Remember back when you were still working your first or second job and had to navigate the tax waters for the first time? (Or maybe that’s you now – deep breaths. Keep reading!) It may have seemed like an overwhelming process as you tried to figure out what form went where, what a “deduction” was, and how you could receive the biggest return possible without drowning in paperwork. The truth of the matter (as you may have learned by now) is that no matter your age or experience, taxes can still be confusing. And over the years, you may find that your taxes, just like your interests and expenses, will change and evolve – after all, what’s relevant for a 25-year-old probably isn’t for a 75-year-old. At Polston, it’s our goal to make filing your taxes a breeze. So, over the next few weeks, we’ll be discussing tax tips for different age groups. First up: 20-somethings.
For many 20-somethings it may be the first time you live on your own, work a full-time job, and navigate rent or home ownership. No matter your path, you’re bound to experience a lot of “firsts.” That will probably include filing your own taxes for the first time. As you begin to master those newfound “adulting” skills, there’s no better time to get organized. Save those receipts, buy yourself a file box or cabinet, and hold on to paperwork. If it’s important enough for your signature – it’s important enough to file – at least for now.
Coordinate with Your Parents
If you’re a full-time student under the age of 24, your parents may still be able to claim you as a dependent – and that affects your own filling status. So be sure to coordinate with them, especially if you’re still living with them or still receiving financial support. If you’re under 24 but living on your own and earning above a certain income, however, then you may need to file on your own.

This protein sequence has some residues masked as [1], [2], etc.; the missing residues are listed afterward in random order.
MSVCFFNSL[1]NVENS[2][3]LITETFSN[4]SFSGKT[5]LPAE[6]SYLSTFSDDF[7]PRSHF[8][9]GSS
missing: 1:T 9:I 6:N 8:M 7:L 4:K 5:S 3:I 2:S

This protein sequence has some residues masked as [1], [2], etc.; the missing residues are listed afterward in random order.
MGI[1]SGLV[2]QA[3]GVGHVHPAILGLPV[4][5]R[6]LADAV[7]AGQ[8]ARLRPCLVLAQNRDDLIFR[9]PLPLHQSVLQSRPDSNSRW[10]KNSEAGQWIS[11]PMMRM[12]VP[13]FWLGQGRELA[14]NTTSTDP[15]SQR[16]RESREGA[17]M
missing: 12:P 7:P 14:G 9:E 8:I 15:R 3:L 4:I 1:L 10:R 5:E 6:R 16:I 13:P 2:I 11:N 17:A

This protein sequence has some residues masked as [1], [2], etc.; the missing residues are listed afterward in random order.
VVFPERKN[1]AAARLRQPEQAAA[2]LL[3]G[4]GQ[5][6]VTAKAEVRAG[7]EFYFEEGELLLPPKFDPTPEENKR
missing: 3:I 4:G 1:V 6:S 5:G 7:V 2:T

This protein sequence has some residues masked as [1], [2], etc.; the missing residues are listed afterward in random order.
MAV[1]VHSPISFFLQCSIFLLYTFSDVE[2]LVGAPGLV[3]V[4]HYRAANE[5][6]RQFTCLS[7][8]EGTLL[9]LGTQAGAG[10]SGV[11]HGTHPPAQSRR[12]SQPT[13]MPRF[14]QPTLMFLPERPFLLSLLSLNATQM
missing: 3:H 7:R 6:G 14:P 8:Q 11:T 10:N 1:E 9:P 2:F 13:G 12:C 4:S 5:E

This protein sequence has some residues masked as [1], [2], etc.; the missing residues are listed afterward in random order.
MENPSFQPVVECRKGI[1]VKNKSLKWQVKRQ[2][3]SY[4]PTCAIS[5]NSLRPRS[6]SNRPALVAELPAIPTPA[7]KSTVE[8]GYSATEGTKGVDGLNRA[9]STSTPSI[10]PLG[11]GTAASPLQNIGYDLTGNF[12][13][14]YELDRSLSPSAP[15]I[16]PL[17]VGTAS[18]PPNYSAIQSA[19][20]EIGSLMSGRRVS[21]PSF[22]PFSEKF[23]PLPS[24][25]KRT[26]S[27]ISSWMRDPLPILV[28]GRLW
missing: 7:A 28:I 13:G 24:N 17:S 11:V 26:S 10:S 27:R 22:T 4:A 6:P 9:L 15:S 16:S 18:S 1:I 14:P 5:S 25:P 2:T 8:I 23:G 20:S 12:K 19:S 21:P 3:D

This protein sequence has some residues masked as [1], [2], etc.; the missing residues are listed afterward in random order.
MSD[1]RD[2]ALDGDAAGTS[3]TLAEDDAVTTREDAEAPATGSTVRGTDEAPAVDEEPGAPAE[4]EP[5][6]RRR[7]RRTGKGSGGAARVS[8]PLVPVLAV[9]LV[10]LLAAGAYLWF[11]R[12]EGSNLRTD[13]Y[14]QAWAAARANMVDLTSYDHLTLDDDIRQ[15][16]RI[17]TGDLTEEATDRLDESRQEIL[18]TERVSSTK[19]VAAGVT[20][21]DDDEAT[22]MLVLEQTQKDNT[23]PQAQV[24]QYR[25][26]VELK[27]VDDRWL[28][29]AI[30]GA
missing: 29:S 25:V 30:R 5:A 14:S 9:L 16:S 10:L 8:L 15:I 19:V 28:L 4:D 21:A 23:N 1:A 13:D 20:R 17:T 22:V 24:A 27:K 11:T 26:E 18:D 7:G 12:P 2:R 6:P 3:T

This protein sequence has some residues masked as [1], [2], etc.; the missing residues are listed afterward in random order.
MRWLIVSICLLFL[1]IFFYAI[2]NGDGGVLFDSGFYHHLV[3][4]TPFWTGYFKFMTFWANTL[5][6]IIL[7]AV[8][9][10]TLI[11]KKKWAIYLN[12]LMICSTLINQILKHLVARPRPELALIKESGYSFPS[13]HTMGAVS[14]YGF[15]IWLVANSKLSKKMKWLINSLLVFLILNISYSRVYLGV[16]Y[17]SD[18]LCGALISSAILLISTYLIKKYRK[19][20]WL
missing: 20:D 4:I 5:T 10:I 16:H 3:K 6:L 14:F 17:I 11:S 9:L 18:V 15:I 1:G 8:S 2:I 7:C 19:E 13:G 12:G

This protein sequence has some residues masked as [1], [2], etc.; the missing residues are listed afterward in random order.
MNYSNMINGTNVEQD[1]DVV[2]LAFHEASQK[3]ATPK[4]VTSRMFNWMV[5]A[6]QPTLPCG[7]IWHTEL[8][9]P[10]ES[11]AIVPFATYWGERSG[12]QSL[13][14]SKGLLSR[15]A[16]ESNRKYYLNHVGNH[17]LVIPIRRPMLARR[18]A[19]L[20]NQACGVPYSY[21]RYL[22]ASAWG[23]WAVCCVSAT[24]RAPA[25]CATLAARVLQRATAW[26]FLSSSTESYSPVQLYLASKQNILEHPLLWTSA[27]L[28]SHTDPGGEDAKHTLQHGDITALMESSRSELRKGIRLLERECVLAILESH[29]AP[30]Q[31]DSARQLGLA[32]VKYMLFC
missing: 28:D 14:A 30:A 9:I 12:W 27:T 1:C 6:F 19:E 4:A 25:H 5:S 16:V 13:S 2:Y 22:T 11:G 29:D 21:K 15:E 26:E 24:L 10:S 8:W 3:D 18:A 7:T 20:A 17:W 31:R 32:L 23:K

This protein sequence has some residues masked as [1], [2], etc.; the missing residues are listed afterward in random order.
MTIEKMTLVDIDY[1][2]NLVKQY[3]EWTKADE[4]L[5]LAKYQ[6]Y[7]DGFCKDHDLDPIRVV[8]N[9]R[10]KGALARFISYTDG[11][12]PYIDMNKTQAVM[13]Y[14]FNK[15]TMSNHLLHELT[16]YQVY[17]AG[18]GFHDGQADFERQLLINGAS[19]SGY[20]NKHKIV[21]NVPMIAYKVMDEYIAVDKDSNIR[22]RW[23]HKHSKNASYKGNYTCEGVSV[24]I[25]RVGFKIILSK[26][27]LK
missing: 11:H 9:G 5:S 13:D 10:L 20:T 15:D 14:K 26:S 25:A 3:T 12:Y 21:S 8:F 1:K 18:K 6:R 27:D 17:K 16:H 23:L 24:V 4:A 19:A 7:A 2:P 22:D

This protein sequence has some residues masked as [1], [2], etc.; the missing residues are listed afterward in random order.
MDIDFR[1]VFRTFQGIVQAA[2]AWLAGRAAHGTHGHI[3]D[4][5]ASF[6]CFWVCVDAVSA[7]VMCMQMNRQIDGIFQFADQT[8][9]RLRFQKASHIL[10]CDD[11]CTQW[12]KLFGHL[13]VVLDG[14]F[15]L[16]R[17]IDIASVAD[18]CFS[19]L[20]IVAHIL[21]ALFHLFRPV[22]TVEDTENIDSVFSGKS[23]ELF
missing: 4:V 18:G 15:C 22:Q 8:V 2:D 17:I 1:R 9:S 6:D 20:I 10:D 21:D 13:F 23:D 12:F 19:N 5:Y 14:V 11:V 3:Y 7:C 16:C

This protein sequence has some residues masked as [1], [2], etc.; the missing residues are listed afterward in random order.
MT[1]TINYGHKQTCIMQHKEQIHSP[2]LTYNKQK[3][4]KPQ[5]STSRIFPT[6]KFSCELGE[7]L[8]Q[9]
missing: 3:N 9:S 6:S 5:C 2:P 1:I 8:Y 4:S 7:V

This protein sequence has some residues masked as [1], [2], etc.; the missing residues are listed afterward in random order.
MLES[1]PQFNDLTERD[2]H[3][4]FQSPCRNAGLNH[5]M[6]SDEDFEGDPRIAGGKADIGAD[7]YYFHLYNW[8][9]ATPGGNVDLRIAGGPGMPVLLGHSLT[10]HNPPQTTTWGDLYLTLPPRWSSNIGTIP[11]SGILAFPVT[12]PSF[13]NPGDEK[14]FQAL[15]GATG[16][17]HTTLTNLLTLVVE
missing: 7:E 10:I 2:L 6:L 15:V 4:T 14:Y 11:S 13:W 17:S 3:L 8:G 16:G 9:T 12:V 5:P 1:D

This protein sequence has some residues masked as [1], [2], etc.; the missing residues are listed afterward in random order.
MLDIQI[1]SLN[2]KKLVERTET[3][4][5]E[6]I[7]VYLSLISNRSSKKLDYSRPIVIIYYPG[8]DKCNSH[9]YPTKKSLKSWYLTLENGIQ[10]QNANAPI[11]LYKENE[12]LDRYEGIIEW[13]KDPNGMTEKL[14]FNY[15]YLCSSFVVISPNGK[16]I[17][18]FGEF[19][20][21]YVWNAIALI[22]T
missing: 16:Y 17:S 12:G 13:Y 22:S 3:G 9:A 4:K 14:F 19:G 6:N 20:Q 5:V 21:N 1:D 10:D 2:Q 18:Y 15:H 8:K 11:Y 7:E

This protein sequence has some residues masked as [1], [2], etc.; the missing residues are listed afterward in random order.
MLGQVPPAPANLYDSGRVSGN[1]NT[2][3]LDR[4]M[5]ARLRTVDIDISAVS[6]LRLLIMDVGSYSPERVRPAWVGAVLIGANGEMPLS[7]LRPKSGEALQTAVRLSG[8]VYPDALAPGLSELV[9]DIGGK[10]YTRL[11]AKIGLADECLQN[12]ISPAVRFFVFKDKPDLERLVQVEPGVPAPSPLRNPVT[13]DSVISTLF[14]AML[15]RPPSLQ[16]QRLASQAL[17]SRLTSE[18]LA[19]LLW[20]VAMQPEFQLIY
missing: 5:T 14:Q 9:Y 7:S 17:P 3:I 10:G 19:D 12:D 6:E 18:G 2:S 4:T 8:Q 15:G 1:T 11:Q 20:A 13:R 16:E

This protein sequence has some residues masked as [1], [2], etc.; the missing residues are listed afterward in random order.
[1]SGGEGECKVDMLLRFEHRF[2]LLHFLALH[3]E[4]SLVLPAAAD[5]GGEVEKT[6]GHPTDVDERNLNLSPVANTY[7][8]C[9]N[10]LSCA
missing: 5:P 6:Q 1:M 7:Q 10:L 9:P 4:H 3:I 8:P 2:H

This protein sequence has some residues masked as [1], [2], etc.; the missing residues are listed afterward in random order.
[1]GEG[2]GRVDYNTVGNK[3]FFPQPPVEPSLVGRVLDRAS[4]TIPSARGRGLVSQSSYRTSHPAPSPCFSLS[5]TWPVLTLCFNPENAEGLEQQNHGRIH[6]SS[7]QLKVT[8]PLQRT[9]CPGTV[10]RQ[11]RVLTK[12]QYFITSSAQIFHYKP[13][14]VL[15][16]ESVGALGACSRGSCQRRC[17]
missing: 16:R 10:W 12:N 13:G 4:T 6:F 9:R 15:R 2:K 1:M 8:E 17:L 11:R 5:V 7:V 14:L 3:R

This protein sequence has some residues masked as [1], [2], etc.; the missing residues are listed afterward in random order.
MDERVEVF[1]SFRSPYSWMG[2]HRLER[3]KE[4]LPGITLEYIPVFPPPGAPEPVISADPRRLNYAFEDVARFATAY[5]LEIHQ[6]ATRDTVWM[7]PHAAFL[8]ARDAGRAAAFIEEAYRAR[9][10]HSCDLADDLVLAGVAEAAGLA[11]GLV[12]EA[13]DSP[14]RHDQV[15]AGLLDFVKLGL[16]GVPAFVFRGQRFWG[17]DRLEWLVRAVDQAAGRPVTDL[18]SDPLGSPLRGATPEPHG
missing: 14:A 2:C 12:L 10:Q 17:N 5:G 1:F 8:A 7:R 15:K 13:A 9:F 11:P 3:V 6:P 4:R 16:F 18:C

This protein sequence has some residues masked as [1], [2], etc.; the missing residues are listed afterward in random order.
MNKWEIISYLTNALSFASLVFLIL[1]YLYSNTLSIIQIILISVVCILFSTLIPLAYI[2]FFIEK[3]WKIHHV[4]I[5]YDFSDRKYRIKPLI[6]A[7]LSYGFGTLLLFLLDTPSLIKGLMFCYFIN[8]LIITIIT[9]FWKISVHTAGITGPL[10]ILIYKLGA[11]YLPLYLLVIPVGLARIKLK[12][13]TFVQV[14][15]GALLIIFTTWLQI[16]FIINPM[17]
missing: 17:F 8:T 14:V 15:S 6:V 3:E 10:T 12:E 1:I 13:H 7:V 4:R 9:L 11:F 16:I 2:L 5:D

Update Your Name
Recently married and changing your name? Don’t forget to notify the Social Security office. You’ll need to do so before you can update your driver’s license, passport, bank records, and any other important documents, and if you forget to change your name legally, your tax return might get kicked back to you. Websites like Hitch Switch can help with the transition.
Tax Breaks – Know Where to Deduct
- Education and student loans: Good news for those of you with student loans – student loan interest is eligible for a deduction up to $2,500. Other education-related credits include the American Opportunity Tax Credit, which could also earn you a credit of up to $2,500 for your first four years of college, so make sure you do your research.
- Tax-efficient investing within 401(k)/IRA: You may already be taking advantage of your 401(k) and/or IRA (Roth or traditional depending on your income). But it’s important to ensure that you’re investing in a tax-efficient way within your 401(k) or IRA. Remember this simple tip: High-yield investments should be in a 401(k) or IRA, while low-yield investments, tax-exempt bonds, or international investments are better off in a taxable account. (And if you can only contribute to one, go with the tax-advantaged account first.)
- Use Roth IRA to save for a home, wedding, or travel: Big plans mean big expenses and chances are, retirement isn’t even on your radar yet. So why not start saving in a Roth IRA? That compound interest is a 20-something’s best friend.
- Mortgage interest for new homes: Did you recently purchase a home? If you’re a millennial or gen-Z, your home mortgage interest may be eligible for a tax deduction. You can also check out IRS.gov to see if other home-related expenses, like energy-efficient improvements, are eligible for credits.
We hope these tips make your life a little bit easier come tax season. But if your head is still swimming, no worries – we’re here to help! Be sure to browse our services page and fill out the form for a free consultation. Or give us a call at 844-841-9857!